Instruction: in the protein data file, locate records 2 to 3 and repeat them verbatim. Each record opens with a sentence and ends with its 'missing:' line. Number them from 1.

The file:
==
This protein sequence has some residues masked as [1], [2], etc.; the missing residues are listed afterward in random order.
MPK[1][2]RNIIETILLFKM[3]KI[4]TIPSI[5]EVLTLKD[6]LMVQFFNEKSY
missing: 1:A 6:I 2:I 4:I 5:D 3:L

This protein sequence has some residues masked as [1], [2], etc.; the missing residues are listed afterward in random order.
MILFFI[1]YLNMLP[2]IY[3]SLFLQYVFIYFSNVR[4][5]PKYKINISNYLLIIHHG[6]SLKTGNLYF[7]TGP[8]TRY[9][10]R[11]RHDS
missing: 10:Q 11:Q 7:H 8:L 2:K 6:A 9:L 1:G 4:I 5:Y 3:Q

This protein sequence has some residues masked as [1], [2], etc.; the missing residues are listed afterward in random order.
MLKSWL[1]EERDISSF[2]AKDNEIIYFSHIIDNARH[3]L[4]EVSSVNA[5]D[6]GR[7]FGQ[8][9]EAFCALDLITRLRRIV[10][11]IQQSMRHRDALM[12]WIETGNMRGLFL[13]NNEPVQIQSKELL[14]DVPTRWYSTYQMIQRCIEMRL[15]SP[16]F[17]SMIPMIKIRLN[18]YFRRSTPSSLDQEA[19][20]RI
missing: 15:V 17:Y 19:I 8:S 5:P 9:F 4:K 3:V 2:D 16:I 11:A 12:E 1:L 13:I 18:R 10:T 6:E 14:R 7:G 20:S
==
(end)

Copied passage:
This protein sequence has some residues masked as [1], [2], etc.; the missing residues are listed afterward in random order.
MILFFI[1]YLNMLP[2]IY[3]SLFLQYVFIYFSNVR[4][5]PKYKINISNYLLIIHHG[6]SLKTGNLYF[7]TGP[8]TRY[9][10]R[11]RHDS
missing: 10:Q 11:Q 7:H 8:L 2:K 6:A 9:L 1:G 4:I 5:Y 3:Q

This protein sequence has some residues masked as [1], [2], etc.; the missing residues are listed afterward in random order.
MLKSWL[1]EERDISSF[2]AKDNEIIYFSHIIDNARH[3]L[4]EVSSVNA[5]D[6]GR[7]FGQ[8][9]EAFCALDLITRLRRIV[10][11]IQQSMRHRDALM[12]WIETGNMRGLFL[13]NNEPVQIQSKELL[14]DVPTRWYSTYQMIQRCIEMRL[15]SP[16]F[17]SMIPMIKIRLN[18]YFRRSTPSSLDQEA[19][20]RI
missing: 15:V 17:Y 19:I 8:S 5:P 9:F 4:K 3:V 2:D 16:I 11:A 12:E 1:L 13:I 18:R 10:T 6:E 14:R 7:G 20:S